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Jennifer Scaccio (left) and Ricci Herrmann (right) are among the many success stories of teacher Karen Wrolson and the La Crossroads alternative high school program. PETER THOMSON photo PETER THOMSON

Karen Wrolson is keeping a tight rein on her dream: To show troublesome, expellable teenage students that positive study/work ethics will lead to rewarding careers and a good life. She knows how valuable this is for her "special students."

Lead coordinator of LaCrossroads High School for 16 years, Wrolson, 55, developed the high school within a high school for at-risk students at Logan and Central high schools at the request of the La Crosse Area Public School District, leaving La Crosse's Family and Children's Center to accept the challenge.

A counselor at Family and Children's Center, Wrolson designed its LEADERSHIP school for delinquent kids. It opened in 1979, she

developed it for five years, and it continues to operate.

"I wasn't looking for other work when I got a phone call from the school district wanting me to create something that would catch troubled kids early," she said.

Wrolson certainly had the credentials. A Drummond (Wis.) High School dropout at age 17, her life was on hold until she earned a General Educational Development (GED) high school equivalency diploma at age 23 and began college when 28. She holds masters degrees in counseling from Winona (Minn.) State University and in education from University of Wisconsin-La Crosse.

Wrolson evaluated the district's efforts. "It had no program that was working, and what it was doing was counterproductive. If a student was failing, he or she would be put in a classroom and assigned additional homework. This was not the answer since the student wasn't completing homework as it was."

She took little time setting up two consensus-building committees, one consisting of adults, including teachers, and the other involving at-risk students. First, she wanted to know why a student was at risk, and asked the kids - some with 25 percent attendance records - what it would take to help them. She learned they didn't like their desks, or rushing between classes, or being around jocks or preppies to the point that they wouldn't dress right for a physical education class - thus failing the course. The most profound finding, perhaps, was that they felt distant from teachers "who catered to jocks and preppies. They wanted relationships with teachers, too. They needed to talk about ‘stuff' in their lives."

On the other hand, the adult/teacher group didn't quite understand why attention was being given to kids who cause problems. Wrolson and the group discussed ways to hold the student accountable. Soon there was consensus that at-risk students deserve another chance. A tough-love high school was created, and students jumped at the chance to change their school and at-home habits.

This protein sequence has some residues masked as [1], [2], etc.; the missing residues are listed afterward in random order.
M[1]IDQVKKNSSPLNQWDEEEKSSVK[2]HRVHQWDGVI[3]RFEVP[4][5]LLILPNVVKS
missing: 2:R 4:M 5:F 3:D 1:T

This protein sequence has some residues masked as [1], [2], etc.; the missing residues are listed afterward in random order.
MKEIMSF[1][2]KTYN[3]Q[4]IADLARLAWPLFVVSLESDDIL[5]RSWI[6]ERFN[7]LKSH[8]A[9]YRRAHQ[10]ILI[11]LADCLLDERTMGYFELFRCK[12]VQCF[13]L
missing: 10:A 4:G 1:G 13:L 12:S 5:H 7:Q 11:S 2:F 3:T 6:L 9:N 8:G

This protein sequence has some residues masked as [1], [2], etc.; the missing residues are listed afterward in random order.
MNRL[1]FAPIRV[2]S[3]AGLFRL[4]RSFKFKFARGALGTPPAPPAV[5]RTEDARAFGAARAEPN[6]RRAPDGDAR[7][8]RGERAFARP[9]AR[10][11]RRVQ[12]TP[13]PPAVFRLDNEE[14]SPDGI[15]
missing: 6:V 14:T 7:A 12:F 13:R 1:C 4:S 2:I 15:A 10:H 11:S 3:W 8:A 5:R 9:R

They wanted accountability, agreeing to attend school and not cause trouble. "We'll even clean up our room at the end of the day," they said as they designed a student government system with officers, courts and judges, and decided consequences of peer infractions. "They became strict, even more so than teachers," said Wrolson. She gave an example: When calling in sick, they (not Mom or Dad) would have to make the call. If they would miss a day of school, punishment was six hours of detention. If a parent called in sick for the child, three hours would be added; if work did not meet deadlines, one hour.

"Old behaviors were being disciplined by the students themselves as they began learning leadership, responsibility and how government works. These students may be in school with huge issues, but our high school dishes out tough love and it works," Wrolson said.

She continued: "I help them any way I can. They have my phone number. If there is a fight at home, they know how to get a hold of me. Maybe we'll go to McDonald's for a talk. I communicate with them in ways (Facebook, text messages, etc.) they know. How can a student study after a huge fight at home?"

Students also learn the importance of giving back to their community. "I want them to learn empathy. If they know and value their community, chances are great that they won't do anything to bring it down. We help with many projects. Maybe it's a night of calling Bingo, or helping with Rotary Lights, volunteering at the WAFER food pantry, or picking up duties at a benefit (event) for someone who's ill."

Today there are approximately 100 LaCrossroads students. Wrolson, located at Logan, has about one-fourth of them in her classes. With a glow in her eyes and a lilt in her voice, she notes there is a 90 percent attendance rate; 95 percent of its kids graduate.

"I firmly believe the only way to gain the confidence of a student is to put the student ahead of the school. They see the light, know someone in ‘their family' is listening to them, accept ‘tough love' consequences, and gain the respect of teachers and other students."

As post-graduate successes continue, Wrolson is living out her dream.


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